Kadapa: Life has come full circle for Kata Srinivas, a 29-year-old MBA from Proddatur in Kadapa district, who returned home after being stranded in Delhi for 45 days.
On March 19, Kata Srinivas received a job offer letter from a Delhi based company which asked him to join at their headquarters in the national capital on March 23. Little did he know it will be his worst nightmare.
Happy over his first job, he left for Delhi only to be asked to return home as the government had announced national lockdown to combat COVID 19.
Initially, Srinivas was provided accommodation for the first 14 days according to the company’s policy. After 15 days, when Srinivas was asked to vacate the hotel, all hell broke loose.
“I contacted my employer and asked him about the job. The employer told me that due to the lockdown, my offer is no more valid as the company has suffered a huge loss and cannot hire anybody. He asked me to return to my hometown as they cannot further pay for my stay in Delhi,” said Srinivas.
Suddenly, the man with dreams was left stranded at an alien place with only Rs 15,000 in his bank account. Down and out, he wanted to return home, but there were no trains or other modes of transport available.
“I went to a nearby Police Station for help, but they were clueless. They suggested me to visit AP Bhavan in Delhi. When I went there, one of the employees told me that it would cost me Rs 1 lakh to reach home that too after I test negative for the COVID test. Plus it required a lot of permits and clearances from the police. Without a second thought, I decided to wait for a few more days expecting the trains or flight to start so that I would go back home,” he said.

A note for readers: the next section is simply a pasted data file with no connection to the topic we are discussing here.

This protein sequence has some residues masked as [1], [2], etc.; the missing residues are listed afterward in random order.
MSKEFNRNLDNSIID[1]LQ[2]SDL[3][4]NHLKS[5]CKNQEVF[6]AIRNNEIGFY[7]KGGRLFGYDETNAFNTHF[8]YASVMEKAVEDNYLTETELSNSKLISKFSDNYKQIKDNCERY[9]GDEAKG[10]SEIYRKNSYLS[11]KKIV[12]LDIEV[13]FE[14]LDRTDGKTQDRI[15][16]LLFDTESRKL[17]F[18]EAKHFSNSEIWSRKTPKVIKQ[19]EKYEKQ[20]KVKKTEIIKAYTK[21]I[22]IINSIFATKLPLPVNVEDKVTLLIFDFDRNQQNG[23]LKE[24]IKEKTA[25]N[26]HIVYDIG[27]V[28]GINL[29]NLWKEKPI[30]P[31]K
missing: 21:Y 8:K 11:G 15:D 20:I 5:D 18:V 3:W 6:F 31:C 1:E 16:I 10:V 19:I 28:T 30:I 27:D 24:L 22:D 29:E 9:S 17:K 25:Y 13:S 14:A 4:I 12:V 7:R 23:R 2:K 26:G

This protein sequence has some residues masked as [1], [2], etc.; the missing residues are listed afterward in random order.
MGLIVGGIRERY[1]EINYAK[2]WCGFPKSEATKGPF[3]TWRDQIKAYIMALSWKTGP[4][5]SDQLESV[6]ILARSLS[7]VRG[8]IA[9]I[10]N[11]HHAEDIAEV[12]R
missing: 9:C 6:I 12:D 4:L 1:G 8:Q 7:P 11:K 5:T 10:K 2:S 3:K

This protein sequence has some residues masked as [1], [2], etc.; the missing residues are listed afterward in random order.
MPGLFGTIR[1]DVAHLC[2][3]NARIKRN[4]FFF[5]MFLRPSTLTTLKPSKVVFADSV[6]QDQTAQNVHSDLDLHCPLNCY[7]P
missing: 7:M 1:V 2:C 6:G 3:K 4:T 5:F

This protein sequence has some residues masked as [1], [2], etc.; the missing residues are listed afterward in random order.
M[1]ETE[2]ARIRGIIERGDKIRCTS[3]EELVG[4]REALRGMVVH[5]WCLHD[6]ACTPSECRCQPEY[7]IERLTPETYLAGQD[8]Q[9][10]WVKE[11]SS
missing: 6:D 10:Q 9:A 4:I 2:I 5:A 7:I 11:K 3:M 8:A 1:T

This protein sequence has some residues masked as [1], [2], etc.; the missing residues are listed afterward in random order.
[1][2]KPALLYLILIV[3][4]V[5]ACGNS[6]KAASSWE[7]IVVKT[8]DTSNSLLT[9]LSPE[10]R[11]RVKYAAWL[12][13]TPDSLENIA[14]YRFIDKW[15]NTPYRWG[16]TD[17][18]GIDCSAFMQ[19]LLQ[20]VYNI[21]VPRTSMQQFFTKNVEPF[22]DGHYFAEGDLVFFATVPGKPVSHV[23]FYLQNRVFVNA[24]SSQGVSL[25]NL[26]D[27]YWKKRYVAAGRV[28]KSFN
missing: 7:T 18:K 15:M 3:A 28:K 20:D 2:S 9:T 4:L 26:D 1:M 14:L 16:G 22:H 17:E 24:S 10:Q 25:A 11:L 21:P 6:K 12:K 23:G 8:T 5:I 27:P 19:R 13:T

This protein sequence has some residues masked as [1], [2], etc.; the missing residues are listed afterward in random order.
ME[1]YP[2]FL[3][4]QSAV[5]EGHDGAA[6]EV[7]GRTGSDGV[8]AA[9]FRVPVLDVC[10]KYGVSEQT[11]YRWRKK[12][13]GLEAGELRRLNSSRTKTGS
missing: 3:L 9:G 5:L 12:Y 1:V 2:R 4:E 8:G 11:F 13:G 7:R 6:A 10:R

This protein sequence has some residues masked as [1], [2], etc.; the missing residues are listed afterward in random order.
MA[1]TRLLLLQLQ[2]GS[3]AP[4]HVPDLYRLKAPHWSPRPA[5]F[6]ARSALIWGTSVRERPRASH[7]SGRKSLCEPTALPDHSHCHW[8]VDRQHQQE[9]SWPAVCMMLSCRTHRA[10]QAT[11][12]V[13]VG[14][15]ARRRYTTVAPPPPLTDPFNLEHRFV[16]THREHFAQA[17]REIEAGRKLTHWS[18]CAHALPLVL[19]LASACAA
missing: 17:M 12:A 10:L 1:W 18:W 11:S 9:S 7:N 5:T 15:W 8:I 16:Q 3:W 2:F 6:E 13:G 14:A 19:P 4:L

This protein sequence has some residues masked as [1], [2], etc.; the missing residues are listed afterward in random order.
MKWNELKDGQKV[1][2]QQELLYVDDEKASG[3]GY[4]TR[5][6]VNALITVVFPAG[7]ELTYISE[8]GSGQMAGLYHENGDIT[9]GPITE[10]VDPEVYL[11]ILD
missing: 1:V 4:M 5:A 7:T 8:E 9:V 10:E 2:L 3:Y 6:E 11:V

Later, Srinivas approached a few hostels but no one was ready to provide accommodation fearing COVID. Despite suffering in silence, he did not tell his family about the ordeal.
“I was not alone. There were hundreds of migrant workers and students who were stuck in many parts of Delhi. With huge bags on their shoulders, they were going from Police Station to Railway Stations to Government Offices. I then decided to walk home. I started walking with the help of Google maps. I walked for one day and only could cover 14kms,” he said.
Srinivas slept on the footpath for a night without any food. Even after having money in his pocket, he could not buy food because everything was closed.
“I remember drinking 8 liters of water. With no options left, I decided to take an ambulance ride to a nearby government hospital thinking that I’ll at least get a place to sleep and food to eat until the train services start so that I go back home,” he said
He was taken to the hospital and they ran his COVID test. His report, however, came back negative and he was discharged. “I begged them to keep me as I have nowhere to go. Sensing my plight, a staff member took me to a nearby Mithilesh Barwal’s relief center,” he said.
It was people like Pramodh and Mithila Barwal at the centre who made Srinivas realize that humanity still exists in this world. “Being from South India, I was sometimes uncomfortable eating chapati. To make me feel comfortable, they used to even prepare Idli so that I feel at home. On June 12, I was informed that the train services have started. After trying for nine days I booked my ticket back to Anantapur. On June 23, I reached home. Pramod and his family still call me to enquire if I am doing fine,” he said.
Speaking to Newsmeter Pramodh Barwal said he had converted his home into a relief center to help stranded people. “Around 12 people were staying with us. They were in a very bad state. Many had swollen feet and they had nowhere to go. I could not let Srinivas go hungry. Srinivas was with us for almost 45 days until the train services resumed,” he said.